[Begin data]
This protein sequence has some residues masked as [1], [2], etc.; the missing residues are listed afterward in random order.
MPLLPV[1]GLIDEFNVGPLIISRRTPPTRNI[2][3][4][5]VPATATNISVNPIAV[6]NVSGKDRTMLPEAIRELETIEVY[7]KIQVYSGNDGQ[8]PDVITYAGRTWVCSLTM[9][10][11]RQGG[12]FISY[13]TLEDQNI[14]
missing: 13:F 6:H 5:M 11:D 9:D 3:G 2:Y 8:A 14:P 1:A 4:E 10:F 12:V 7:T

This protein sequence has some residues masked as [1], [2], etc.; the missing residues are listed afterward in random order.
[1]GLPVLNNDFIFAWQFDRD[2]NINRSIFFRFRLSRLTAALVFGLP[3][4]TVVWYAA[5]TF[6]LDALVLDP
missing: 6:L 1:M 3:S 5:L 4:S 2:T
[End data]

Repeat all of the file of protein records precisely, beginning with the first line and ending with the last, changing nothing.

This protein sequence has some residues masked as [1], [2], etc.; the missing residues are listed afterward in random order.
MPLLPV[1]GLIDEFNVGPLIISRRTPPTRNI[2][3][4][5]VPATATNISVNPIAV[6]NVSGKDRTMLPEAIRELETIEVY[7]KIQVYSGNDGQ[8]PDVITYAGRTWVCSLTM[9][10][11]RQGG[12]FISY[13]TLEDQNI[14]
missing: 13:F 6:H 5:M 11:D 9:D 3:G 2:Y 8:A 14:P 1:A 4:E 10:F 12:V 7:T

This protein sequence has some residues masked as [1], [2], etc.; the missing residues are listed afterward in random order.
[1]GLPVLNNDFIFAWQFDRD[2]NINRSIFFRFRLSRLTAALVFGLP[3][4]TVVWYAA[5]TF[6]LDALVLDP
missing: 6:L 1:M 3:S 5:L 4:S 2:T